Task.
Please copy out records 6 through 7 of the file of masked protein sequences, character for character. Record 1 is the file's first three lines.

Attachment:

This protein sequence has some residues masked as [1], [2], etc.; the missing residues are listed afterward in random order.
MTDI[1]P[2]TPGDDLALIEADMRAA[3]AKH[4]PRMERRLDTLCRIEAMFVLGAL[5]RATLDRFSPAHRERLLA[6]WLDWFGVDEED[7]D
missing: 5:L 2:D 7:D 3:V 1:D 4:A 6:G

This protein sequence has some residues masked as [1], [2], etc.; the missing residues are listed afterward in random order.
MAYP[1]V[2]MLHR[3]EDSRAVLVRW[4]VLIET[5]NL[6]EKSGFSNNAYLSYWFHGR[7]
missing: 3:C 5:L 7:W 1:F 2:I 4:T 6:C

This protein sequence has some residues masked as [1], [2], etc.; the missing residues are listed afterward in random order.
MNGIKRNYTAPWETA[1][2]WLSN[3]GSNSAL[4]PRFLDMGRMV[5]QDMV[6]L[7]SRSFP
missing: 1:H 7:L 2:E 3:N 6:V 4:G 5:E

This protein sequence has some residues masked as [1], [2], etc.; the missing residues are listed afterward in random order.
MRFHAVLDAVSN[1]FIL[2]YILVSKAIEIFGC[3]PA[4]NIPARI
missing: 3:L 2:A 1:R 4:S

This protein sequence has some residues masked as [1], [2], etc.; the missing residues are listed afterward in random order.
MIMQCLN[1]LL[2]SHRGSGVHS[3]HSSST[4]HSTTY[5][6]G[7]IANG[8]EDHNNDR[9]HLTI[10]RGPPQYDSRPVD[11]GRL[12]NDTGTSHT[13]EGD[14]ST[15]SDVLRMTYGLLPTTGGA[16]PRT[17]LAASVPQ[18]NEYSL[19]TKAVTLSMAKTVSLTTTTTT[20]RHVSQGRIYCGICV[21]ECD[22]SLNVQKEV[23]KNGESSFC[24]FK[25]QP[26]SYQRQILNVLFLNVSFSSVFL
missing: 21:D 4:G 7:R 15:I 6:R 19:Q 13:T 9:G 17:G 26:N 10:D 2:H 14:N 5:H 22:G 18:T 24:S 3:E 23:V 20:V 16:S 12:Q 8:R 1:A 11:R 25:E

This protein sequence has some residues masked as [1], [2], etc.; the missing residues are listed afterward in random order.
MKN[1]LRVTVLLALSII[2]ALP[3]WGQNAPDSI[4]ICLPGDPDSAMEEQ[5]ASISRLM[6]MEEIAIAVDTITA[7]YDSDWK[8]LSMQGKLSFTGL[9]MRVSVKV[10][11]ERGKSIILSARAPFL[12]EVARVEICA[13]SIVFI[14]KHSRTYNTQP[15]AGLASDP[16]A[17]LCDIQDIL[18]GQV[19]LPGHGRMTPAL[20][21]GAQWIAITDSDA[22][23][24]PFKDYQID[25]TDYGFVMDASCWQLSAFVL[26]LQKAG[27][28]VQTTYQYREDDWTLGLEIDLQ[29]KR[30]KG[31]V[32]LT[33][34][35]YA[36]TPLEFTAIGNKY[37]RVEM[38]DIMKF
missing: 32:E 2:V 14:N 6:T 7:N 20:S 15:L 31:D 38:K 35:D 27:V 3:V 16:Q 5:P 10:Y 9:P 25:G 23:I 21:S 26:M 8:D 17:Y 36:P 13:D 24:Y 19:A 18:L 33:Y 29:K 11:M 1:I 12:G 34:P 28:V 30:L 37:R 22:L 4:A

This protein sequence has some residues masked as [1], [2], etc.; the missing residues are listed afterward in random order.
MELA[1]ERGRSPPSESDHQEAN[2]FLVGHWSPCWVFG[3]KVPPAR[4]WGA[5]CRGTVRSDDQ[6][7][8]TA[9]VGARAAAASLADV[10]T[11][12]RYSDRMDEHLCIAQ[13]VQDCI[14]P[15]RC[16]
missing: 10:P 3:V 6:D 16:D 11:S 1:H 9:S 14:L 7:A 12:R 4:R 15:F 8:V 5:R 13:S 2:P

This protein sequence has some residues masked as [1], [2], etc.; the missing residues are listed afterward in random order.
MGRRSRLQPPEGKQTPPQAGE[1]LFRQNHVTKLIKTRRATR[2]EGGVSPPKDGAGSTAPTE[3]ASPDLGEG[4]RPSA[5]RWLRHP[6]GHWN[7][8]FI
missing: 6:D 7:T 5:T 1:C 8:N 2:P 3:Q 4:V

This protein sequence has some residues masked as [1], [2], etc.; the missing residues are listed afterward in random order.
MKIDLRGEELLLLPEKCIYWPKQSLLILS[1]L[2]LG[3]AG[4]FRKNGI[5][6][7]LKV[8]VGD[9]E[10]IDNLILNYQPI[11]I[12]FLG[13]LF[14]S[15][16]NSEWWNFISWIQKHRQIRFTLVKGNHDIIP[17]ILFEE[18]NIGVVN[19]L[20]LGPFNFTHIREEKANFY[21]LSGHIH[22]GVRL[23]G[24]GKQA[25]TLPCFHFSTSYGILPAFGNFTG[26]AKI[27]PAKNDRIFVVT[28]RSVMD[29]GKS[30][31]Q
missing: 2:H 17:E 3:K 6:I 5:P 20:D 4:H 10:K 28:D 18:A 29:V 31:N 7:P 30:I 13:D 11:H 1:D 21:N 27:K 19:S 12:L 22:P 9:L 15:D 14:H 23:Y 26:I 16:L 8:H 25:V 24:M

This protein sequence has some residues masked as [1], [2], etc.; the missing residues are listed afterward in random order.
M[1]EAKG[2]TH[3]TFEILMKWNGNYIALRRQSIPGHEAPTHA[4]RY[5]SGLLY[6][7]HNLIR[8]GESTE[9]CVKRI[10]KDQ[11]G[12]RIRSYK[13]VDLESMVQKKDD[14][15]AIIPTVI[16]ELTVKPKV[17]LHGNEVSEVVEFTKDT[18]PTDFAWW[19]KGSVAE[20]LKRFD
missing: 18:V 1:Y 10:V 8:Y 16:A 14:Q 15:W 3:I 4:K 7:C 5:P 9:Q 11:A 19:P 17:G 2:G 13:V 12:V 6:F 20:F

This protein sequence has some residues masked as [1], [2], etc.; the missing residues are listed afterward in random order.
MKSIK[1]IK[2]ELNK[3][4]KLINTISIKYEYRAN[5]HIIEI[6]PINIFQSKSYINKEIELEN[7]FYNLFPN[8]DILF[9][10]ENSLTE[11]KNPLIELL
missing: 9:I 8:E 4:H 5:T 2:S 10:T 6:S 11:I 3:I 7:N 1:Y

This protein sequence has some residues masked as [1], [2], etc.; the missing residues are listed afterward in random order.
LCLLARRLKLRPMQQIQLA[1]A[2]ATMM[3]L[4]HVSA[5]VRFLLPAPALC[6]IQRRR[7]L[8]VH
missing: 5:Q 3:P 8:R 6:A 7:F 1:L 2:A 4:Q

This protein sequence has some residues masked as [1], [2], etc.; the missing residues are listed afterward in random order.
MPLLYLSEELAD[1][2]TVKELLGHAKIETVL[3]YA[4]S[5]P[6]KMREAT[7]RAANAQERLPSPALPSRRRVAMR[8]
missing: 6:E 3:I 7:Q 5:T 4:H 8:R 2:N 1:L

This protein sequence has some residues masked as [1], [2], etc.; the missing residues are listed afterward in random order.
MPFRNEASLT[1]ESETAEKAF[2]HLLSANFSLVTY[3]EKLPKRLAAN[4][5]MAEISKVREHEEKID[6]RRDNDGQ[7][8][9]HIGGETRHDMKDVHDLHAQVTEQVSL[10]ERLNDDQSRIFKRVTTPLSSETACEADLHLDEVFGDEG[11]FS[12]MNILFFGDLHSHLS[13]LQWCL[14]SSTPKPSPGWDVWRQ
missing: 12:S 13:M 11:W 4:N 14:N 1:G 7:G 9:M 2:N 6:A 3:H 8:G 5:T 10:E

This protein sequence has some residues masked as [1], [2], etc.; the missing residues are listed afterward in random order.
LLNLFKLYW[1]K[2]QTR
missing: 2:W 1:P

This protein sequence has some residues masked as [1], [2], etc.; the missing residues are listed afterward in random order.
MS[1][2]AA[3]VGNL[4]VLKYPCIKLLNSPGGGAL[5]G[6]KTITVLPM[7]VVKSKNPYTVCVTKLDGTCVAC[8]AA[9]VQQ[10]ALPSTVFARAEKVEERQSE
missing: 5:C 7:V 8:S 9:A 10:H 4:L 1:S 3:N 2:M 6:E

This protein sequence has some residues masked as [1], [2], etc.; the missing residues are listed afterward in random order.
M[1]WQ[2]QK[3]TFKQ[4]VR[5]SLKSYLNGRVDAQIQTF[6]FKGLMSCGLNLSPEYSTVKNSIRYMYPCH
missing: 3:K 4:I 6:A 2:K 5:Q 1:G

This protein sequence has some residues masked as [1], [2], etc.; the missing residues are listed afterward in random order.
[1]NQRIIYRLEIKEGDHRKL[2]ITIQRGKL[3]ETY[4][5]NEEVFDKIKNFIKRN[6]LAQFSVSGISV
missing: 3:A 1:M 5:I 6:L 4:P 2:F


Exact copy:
This protein sequence has some residues masked as [1], [2], etc.; the missing residues are listed afterward in random order.
MKN[1]LRVTVLLALSII[2]ALP[3]WGQNAPDSI[4]ICLPGDPDSAMEEQ[5]ASISRLM[6]MEEIAIAVDTITA[7]YDSDWK[8]LSMQGKLSFTGL[9]MRVSVKV[10][11]ERGKSIILSARAPFL[12]EVARVEICA[13]SIVFI[14]KHSRTYNTQP[15]AGLASDP[16]A[17]LCDIQDIL[18]GQV[19]LPGHGRMTPAL[20][21]GAQWIAITDSDA[22][23][24]PFKDYQID[25]TDYGFVMDASCWQLSAFVL[26]LQKAG[27][28]VQTTYQYREDDWTLGLEIDLQ[29]KR[30]KG[31]V[32]LT[33][34][35]YA[36]TPLEFTAIGNKY[37]RVEM[38]DIMKF
missing: 32:E 2:V 14:N 6:T 7:N 20:S 15:L 31:D 38:K 35:D 27:V 3:V 16:Q 5:P 10:Y 9:P 25:G 23:I 21:S 26:M 8:D 17:Y 36:P 13:D 24:Y 19:A 18:L 33:Y 29:K 11:M 1:I 12:G 34:P 28:V 30:L 37:R 22:L 4:A

This protein sequence has some residues masked as [1], [2], etc.; the missing residues are listed afterward in random order.
MELA[1]ERGRSPPSESDHQEAN[2]FLVGHWSPCWVFG[3]KVPPAR[4]WGA[5]CRGTVRSDDQ[6][7][8]TA[9]VGARAAAASLADV[10]T[11][12]RYSDRMDEHLCIAQ[13]VQDCI[14]P[15]RC[16]
missing: 10:P 3:V 6:D 16:D 11:S 1:H 9:S 14:L 7:A 12:R 4:R 15:F 8:V 5:R 13:S 2:P